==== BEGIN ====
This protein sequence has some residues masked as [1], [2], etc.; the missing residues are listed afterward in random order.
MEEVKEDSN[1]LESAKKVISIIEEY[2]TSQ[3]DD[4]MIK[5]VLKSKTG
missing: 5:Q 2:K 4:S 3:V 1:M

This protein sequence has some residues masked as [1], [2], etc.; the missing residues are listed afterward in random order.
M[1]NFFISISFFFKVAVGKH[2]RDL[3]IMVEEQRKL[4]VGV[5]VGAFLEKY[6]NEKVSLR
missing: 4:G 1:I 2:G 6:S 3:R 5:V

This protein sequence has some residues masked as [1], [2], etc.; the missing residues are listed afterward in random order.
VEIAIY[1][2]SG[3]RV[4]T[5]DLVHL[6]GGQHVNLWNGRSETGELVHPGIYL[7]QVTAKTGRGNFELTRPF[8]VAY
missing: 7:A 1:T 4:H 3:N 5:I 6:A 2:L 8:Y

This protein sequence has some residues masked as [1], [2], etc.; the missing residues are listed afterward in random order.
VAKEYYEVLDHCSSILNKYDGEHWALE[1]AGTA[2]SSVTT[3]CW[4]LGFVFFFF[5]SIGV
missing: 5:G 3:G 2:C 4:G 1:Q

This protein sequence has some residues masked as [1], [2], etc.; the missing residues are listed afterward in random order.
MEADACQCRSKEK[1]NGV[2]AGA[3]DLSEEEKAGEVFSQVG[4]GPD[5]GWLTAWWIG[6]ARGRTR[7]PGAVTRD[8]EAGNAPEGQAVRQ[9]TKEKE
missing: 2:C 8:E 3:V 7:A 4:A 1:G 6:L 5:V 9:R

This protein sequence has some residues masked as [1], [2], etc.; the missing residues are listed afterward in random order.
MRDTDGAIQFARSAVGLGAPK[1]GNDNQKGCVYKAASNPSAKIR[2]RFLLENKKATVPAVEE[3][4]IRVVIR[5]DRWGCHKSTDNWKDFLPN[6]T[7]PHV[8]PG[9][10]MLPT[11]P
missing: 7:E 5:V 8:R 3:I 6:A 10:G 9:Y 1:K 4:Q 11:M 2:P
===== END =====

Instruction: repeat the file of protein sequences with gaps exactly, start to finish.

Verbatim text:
This protein sequence has some residues masked as [1], [2], etc.; the missing residues are listed afterward in random order.
MEEVKEDSN[1]LESAKKVISIIEEY[2]TSQ[3]DD[4]MIK[5]VLKSKTG
missing: 5:Q 2:K 4:S 3:V 1:M

This protein sequence has some residues masked as [1], [2], etc.; the missing residues are listed afterward in random order.
M[1]NFFISISFFFKVAVGKH[2]RDL[3]IMVEEQRKL[4]VGV[5]VGAFLEKY[6]NEKVSLR
missing: 4:G 1:I 2:G 6:S 3:R 5:V

This protein sequence has some residues masked as [1], [2], etc.; the missing residues are listed afterward in random order.
VEIAIY[1][2]SG[3]RV[4]T[5]DLVHL[6]GGQHVNLWNGRSETGELVHPGIYL[7]QVTAKTGRGNFELTRPF[8]VAY
missing: 7:A 1:T 4:H 3:N 5:I 6:A 2:L 8:Y

This protein sequence has some residues masked as [1], [2], etc.; the missing residues are listed afterward in random order.
VAKEYYEVLDHCSSILNKYDGEHWALE[1]AGTA[2]SSVTT[3]CW[4]LGFVFFFF[5]SIGV
missing: 5:G 3:G 2:C 4:G 1:Q

This protein sequence has some residues masked as [1], [2], etc.; the missing residues are listed afterward in random order.
MEADACQCRSKEK[1]NGV[2]AGA[3]DLSEEEKAGEVFSQVG[4]GPD[5]GWLTAWWIG[6]ARGRTR[7]PGAVTRD[8]EAGNAPEGQAVRQ[9]TKEKE
missing: 2:C 8:E 3:V 7:A 4:A 1:G 6:L 5:V 9:R

This protein sequence has some residues masked as [1], [2], etc.; the missing residues are listed afterward in random order.
MRDTDGAIQFARSAVGLGAPK[1]GNDNQKGCVYKAASNPSAKIR[2]RFLLENKKATVPAVEE[3][4]IRVVIR[5]DRWGCHKSTDNWKDFLPN[6]T[7]PHV[8]PG[9][10]MLPT[11]P
missing: 7:E 5:V 8:R 3:I 6:A 10:G 9:Y 1:K 4:Q 11:M 2:P